Saturday, July 2nd, Harley Davidson Roadhouse, 9:45 PM – Nelly

Much like the aforementioned Ludacris performance in 2014, seeing St. Louis legend Nelly in this day and age is an exercise in admiring just how many ubiquitous hits he created in the previous decade. Even my typically rap-averse mom had to admit she was aware of 2002 number-one single “Hot in Herre” after I swallowed my pride and rapped the chorus to her after she claimed she had “never heard a Nelly song” (It turned out she had). Despite being more than a decade removed from the peak of his career, Nelly came out on Saturday night with the presence and swagger of a true rap rock-star. His microphone of choice was gold-plated to match his chain, and he moved and rapped in an assertive and sharp manner that less-experienced rappers often struggle to achieve. While he's no “lyrical miracle” like 2015 performer Lupe Fiasco, he more than makes up for it with a classic southern-rap flow that comes off as confident and commanding, which he highlighted with a couple of moments where he ended songs without the instrumental playing. It's a quality that worked well with a crowd so large listening to music they're straining to remember, as his cadences were strong enough that if you couldn't hear the words in the verse, you would easily recognize the flow of the chorus and be able to sing along. The audience picked up on nearly every one of his big hits, even in the tragically cut-off section next to the bleachers I was standing in, where everyone was still excitedly rapping along to opener “E.I.”, crowd-pleaser “Country Grammar,” and the menacing stomp of “Air Force Ones”. Even the closing track “Just A Dream,” from his 2010 return 5.0, was well-received by the crowd, despite coming from a time long past Nelly's initial string of hits.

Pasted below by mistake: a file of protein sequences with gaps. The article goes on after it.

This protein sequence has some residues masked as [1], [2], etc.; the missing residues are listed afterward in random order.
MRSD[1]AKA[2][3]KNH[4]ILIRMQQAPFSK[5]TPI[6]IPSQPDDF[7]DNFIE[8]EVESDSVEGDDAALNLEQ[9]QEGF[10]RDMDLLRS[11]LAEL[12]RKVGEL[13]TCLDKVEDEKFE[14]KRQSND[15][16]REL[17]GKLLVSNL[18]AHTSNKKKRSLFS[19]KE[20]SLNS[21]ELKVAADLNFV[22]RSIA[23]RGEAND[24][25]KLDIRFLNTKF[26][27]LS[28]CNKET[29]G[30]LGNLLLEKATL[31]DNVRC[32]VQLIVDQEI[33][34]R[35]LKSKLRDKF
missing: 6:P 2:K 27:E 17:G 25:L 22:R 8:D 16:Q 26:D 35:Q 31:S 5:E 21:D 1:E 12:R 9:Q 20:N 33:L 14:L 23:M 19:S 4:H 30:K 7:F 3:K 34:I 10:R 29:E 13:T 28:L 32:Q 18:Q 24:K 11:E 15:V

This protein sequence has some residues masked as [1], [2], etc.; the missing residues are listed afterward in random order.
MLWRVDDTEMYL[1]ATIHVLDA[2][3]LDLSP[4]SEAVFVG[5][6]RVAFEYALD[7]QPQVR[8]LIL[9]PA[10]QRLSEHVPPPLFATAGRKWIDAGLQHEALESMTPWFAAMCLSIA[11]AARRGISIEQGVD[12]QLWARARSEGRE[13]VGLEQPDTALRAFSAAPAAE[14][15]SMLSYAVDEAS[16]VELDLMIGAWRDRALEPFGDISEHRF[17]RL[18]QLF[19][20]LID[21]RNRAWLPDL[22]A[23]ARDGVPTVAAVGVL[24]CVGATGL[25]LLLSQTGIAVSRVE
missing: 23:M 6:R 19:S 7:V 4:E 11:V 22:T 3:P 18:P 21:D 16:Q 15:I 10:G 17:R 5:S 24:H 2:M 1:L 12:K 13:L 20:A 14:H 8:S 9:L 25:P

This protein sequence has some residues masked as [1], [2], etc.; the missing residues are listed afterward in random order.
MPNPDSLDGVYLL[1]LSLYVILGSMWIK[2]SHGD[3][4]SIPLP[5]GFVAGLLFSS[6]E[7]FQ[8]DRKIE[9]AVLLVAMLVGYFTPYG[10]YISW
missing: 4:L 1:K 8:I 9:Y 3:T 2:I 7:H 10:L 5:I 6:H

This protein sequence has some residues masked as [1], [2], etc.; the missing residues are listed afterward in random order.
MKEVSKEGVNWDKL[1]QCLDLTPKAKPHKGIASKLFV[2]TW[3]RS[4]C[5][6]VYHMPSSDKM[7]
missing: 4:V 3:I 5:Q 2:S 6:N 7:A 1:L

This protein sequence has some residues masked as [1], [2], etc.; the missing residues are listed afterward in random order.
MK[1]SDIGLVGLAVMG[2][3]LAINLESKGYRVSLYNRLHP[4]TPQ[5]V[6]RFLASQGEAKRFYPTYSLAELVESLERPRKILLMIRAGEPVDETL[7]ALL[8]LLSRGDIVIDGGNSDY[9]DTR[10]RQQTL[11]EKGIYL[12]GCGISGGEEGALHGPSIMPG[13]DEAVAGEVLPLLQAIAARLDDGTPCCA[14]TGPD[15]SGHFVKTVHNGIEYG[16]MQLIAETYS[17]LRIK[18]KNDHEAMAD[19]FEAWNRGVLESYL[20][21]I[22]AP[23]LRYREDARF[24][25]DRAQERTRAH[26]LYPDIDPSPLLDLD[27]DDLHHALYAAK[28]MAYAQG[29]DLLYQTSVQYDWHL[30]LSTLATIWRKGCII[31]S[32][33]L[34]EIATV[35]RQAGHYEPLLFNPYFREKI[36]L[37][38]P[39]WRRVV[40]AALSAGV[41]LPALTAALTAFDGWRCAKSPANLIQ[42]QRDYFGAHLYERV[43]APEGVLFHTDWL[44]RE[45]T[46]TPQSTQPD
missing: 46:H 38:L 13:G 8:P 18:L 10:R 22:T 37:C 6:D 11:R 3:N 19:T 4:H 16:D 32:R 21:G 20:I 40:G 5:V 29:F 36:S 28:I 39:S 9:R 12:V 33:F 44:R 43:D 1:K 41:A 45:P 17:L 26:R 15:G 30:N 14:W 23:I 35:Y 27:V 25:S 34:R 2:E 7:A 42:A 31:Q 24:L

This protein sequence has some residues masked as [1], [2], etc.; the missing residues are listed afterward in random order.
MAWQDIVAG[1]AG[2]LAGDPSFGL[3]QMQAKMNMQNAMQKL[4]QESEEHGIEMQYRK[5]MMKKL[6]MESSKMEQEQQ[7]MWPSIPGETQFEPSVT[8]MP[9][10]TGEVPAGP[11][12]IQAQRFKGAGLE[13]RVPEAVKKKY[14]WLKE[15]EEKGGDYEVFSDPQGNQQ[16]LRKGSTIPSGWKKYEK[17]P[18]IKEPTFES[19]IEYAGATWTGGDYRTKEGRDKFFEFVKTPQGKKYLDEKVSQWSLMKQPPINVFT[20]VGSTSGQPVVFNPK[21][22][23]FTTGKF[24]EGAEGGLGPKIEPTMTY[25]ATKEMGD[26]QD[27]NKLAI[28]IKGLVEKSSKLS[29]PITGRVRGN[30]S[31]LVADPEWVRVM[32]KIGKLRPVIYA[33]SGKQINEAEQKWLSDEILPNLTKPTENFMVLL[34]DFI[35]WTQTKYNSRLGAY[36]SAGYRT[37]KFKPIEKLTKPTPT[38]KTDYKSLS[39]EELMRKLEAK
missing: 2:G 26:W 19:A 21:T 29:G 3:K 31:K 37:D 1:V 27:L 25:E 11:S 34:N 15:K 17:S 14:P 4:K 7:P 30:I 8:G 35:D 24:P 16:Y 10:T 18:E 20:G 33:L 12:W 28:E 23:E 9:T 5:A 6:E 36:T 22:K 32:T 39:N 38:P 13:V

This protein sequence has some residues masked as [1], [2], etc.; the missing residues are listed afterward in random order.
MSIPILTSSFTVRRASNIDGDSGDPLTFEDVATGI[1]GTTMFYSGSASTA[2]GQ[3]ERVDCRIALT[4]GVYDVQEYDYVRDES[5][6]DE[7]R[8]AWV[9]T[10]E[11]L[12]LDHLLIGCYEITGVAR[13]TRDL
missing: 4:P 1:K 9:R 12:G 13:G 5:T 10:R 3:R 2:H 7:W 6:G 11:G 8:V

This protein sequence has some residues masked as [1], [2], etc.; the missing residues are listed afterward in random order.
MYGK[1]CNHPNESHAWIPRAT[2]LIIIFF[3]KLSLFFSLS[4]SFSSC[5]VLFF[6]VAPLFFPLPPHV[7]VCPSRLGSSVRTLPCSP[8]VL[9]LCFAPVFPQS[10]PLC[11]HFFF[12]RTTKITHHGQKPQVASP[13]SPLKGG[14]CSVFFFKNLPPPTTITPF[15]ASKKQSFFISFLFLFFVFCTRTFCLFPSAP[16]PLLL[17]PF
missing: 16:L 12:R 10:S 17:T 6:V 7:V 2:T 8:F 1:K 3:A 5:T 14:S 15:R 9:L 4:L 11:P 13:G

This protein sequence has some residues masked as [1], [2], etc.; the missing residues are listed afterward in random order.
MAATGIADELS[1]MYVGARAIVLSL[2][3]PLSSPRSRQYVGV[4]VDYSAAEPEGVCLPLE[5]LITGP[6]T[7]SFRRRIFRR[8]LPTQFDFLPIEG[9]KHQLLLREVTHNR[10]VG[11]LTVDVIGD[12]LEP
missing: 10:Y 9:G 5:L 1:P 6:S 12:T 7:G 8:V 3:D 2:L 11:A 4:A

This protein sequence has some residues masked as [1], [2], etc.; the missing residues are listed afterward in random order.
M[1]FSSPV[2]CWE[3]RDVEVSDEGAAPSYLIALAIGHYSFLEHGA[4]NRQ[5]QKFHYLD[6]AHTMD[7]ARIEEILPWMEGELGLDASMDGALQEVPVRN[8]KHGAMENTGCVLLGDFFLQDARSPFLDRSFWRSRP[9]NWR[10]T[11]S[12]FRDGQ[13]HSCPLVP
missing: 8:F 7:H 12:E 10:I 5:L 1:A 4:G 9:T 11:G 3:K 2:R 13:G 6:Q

Photo Credit to Sam Caravana